FIG. 4 shows the display of the data about the computer system that follows from attachment of the data files 304. The data files 304 used to generate displayed data may include, but are not limited to, data about hardware installed on a system, software installed on a system, or even data directed to the circumstances of the user of the system. For instance, there may be similar data files for display of data in more than one language. Additionally, there may be data files included that are directed to users employed or sponsored by some other organization. An example would be where a government agency that was buying a large number of similarly configured systems had the original equipment manufacturer load a displayable ReadMe file giving users instructions on how to perform some operation with the system in conjunction with the agency's mainframe computer. Other similar instructions could be provided. The last tab shown in FIG. 4 is the Component List tab. At least a portion of the text contained in the data for a sample Component List tab is shown in FIG. 5. The actual data for the Component List is hypertext markup language data in the present embodiment. The resulting text, as further formatted by hypertext tags, is what is shown in FIG. 5. The Component List information is useful in determining the product identifier for all of the components installed in a particular system. With this list, a user can easily access and identify the part numbers for each of the components that originally shipped with the computer system.
In certain embodiments of the invention, the program continues to execute by decrementing the number of times to run variable. The number of times to run variable was discussed above in association with the run key. This act is illustrated in block 208 of FIG. 2. By maintaining the number of times to run variable, the number of times the program is initiated after a boot sequence may be tracked. As shown at block 209, when the variable reaches a predetermined level, less than zero in the case illustrated, an interface to disable further automatic execution of the program following a boot sequence is enabled. If the predetermined level has not been reached, the graphical user interface is left running and automatic execution will be accomplished after the next system boot.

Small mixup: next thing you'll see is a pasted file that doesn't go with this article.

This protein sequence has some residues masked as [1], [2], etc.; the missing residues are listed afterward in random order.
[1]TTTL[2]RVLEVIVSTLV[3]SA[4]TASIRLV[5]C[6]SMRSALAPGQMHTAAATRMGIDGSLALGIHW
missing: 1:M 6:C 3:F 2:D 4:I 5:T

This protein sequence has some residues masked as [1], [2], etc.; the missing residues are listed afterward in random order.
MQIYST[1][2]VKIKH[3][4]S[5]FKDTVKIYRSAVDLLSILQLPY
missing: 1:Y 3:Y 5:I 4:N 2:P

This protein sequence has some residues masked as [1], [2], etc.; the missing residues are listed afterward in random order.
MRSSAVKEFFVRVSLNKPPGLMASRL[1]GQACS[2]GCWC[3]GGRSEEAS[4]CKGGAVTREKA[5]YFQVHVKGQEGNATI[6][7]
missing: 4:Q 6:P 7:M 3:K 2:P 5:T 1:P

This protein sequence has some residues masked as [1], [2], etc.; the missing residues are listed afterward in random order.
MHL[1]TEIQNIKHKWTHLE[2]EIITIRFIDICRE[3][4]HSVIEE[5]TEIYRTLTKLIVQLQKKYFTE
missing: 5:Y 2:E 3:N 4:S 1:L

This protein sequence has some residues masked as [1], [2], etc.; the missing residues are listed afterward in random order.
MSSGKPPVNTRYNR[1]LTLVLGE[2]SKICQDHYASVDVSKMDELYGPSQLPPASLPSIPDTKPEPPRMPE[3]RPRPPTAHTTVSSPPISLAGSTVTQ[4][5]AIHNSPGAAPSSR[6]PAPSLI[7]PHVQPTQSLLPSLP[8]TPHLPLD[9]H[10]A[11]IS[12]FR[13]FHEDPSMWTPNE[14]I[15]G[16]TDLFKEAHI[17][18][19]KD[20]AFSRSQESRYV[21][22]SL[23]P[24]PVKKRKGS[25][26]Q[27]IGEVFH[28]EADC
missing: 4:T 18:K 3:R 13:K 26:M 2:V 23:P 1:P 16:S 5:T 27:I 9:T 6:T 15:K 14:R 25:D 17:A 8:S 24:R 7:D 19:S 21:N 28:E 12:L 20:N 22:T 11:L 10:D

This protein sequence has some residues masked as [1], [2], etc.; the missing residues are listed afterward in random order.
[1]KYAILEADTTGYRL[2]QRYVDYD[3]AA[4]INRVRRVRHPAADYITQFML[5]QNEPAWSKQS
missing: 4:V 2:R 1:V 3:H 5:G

Blocks 210 and 211 represent an embodiment of the enabled interface used to disable further automatic execution. In this instance, the interface presents a box to the user that may be check, and instructions to check the box and close the GUI to stop further automatic executions of the program following a boot sequence. Stopping further automatic execution is accomplished by removing the run key from the Registry, as illustrated at block 212. If either the block is not checked or the GUI is not closed, the program ends and automatic execution will be accomplished after the next system boot.
Another embodiment of the invention is a method of manufacturing a computer system enabled to display information about the computer system. As illustrated in FIG. 6, at block 601, the method includes loading base files and other data files into an operating system root, or a subdirectory of the operating system root. As discussed above, the operating system root may be, for example, C:\Windows. An example subdirectory is MSR. As illustrated at block 601, the executable file operable to access and display the data files is the file SystemReadMe.exe. The executable file may be considered one of the base files of the invention. The executable file, along with the data file Start.toc, could be considered a base file to the extent that both of these files could be loaded on any system under embodiments of the present invention. Other data files such as the Hypertext Files and Text Files shown in block 601 may also be loaded into the subdirectory MSR. As discussed above, these and other such data files may provide various information about the components installed in the computer system. Some or all of this state of may be written to the computer system during the manufacturing process by the computer system original equipment manufacturer.
Embodiments of the method of manufacturing a computer system may also include the act of loading the key into a system information area of the computer system. In FIG. 6, this act is illustrated at block 602. As is also discussed above, the key is operable to call for the execution of the executable file, SystemReadMe.exe, in the present example. A useful system information area into which the key may be loaded, is the Registry, whether the Registry stored on the hard disk drive, or over a network connection.